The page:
KENNETCOOK: Boxing may be a year round sport but, the build up to the year-end competition in April really commences in January. For the most part, boxers are back in their gyms after the holidays with their eyes on the Championships in April, in Quebec City for 2017. Some boxers don’t even take that break over the holidays – their ultimate goal being a medal at Nationals, and for the youth and senior athletes a place on Team Canada.
Having had a taste of this pleasure previously, as a three time Canadian Champion in the Youth 64kg weight class, Wyatt Sanford has his eyes set on that goal again this year. In 2016, Sanford lost his place on Team Canada but was later invited to join the team in various training sessions and events. While he enjoyed that, he ultimately would like to be a full member of the team again in 2017. But that won’t come effortlessly.
Wyatt moved to the Senior Elite Men’s Division in 2017, after turning 18 last November. This means new rules for competition and a much larger group to compete with, now facing opponents up to the age of 35. As announced in early February, Elite Male boxers use headgear up to their final bout in a tournament when the headgear is then removed. This announcement was made just after a large tournament in Brampton, Ontario, February 3-5, where the Elite Male boxers fought the entire tournament without headgear.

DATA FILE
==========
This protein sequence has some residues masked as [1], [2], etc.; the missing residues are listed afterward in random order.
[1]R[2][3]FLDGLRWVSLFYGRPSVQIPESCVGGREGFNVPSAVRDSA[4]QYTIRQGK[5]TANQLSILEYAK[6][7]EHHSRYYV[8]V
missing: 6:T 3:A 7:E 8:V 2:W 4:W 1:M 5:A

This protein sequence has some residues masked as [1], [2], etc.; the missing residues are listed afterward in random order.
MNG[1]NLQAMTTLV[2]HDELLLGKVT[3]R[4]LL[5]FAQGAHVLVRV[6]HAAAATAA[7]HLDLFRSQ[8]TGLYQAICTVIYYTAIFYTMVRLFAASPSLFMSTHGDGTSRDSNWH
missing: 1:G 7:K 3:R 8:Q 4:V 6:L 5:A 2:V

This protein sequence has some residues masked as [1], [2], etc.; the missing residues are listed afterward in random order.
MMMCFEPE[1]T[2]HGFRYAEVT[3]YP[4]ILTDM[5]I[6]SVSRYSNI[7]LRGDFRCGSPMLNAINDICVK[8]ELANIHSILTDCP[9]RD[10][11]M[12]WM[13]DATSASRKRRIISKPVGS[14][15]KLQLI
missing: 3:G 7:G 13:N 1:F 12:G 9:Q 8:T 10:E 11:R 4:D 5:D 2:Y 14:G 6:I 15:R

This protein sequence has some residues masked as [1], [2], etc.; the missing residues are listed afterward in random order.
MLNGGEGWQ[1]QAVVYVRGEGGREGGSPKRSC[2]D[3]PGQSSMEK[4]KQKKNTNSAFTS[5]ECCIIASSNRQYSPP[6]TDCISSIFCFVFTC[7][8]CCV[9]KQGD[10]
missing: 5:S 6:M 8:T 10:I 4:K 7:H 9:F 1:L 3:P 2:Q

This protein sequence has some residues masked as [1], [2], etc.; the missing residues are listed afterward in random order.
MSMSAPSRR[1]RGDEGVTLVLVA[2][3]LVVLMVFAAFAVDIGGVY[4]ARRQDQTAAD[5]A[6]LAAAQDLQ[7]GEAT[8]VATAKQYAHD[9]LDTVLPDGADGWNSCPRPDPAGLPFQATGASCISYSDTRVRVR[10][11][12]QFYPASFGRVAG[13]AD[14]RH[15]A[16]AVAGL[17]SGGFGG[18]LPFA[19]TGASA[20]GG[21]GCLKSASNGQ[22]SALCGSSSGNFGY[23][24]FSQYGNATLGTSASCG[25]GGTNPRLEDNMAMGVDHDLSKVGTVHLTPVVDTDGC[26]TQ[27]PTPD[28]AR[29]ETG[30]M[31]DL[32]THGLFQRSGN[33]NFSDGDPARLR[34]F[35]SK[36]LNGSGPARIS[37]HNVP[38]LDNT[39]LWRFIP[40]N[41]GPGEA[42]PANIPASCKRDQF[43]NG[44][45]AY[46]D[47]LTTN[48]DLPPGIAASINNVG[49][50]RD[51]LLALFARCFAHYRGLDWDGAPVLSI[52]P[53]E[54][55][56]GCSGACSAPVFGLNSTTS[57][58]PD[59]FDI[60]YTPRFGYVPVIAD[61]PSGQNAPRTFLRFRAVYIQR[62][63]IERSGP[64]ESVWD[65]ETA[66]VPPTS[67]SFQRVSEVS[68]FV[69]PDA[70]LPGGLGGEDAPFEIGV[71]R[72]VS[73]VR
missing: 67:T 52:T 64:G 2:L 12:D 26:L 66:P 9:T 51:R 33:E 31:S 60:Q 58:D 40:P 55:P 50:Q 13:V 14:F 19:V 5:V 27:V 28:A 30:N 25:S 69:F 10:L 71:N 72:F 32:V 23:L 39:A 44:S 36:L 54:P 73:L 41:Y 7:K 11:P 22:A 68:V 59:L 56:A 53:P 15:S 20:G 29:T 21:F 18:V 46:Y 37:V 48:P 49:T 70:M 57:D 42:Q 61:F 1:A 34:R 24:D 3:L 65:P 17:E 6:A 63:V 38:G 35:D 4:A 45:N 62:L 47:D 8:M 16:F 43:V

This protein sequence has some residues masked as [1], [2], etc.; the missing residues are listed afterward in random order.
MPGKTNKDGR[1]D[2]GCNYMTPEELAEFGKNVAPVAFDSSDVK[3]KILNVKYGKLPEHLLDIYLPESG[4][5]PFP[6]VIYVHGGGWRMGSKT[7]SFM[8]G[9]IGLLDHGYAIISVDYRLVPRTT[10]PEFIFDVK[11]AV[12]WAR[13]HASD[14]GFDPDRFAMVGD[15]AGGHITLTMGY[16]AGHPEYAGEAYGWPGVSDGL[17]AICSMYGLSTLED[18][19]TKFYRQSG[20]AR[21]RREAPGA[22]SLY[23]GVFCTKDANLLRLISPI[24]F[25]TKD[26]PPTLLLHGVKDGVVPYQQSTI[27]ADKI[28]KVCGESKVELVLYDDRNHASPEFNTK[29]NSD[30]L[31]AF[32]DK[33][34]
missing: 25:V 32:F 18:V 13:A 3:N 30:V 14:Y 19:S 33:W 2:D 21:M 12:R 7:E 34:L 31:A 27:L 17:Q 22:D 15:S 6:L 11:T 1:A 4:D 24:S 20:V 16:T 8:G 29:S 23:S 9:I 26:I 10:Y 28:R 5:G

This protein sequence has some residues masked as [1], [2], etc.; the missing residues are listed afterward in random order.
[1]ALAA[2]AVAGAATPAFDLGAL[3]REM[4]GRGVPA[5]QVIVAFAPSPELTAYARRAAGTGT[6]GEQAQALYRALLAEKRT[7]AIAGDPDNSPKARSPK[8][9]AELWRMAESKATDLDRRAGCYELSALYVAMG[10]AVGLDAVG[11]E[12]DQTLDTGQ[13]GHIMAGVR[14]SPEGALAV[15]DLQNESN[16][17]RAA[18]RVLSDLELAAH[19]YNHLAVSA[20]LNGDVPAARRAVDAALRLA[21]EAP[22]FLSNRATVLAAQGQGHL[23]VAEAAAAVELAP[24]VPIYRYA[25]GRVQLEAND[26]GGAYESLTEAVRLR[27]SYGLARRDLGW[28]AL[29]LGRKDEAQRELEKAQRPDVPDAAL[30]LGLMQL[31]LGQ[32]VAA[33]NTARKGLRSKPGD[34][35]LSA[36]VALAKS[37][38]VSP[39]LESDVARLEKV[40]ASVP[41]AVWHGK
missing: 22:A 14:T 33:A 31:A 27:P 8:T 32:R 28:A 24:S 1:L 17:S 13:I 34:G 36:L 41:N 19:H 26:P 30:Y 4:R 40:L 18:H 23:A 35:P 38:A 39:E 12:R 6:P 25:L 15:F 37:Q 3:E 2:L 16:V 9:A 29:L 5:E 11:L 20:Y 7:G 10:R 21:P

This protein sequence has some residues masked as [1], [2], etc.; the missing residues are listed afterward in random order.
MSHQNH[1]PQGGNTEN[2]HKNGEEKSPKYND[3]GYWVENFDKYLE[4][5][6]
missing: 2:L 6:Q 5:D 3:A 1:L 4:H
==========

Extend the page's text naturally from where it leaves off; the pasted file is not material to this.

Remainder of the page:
But bigger than both of these in Sanford’s weight class is the current 64kg Champ – well known, Arthur Biyarslanov, 26, also known as the Chechen Wolf, who represented Canada at the World Championships (ranking 5th), the Pan Am Games (ranking 1st), and the Olympics, coming home with 5th place.
While most might find this a daunting task, Sanford and Biyarslanov have enjoyed sparring sessions together in the past, when Biyarslanov requested Sanford for a sparring partner to prepare for his larger tournaments. When asked if he was worried about competing with Biyarslanov, Sanford’s response was “Nope, not at all. I’ve got nothing to lose, but he does.”
The previous match for Biyarslanov at the Brampton Cup this past weekend had his opponent throwing in the towel after 1 minute into the first round. Sanford, however, demonstrated from round one of the final match versus Biyarslanov that he would be a contender for the win at that tournament. One referee referred to both boxers as “very clean and technical.” Ultimately, Sanford lost to Biyarslanov, but knows what he needs to do to prepare for Nationals in April, and hopefully a rematch with Biyarslanov in the finals, once again.
Sanford felt good after the bout, stating, “Arthur knows I’m competition and now I need to focus on being ready to meet him again.” Taking only Monday off, Sanford is back in the gym, Citadel Amateur Boxing Club, training seven days a week, with Nationals coming up April 25th – 30th, in Quebec City.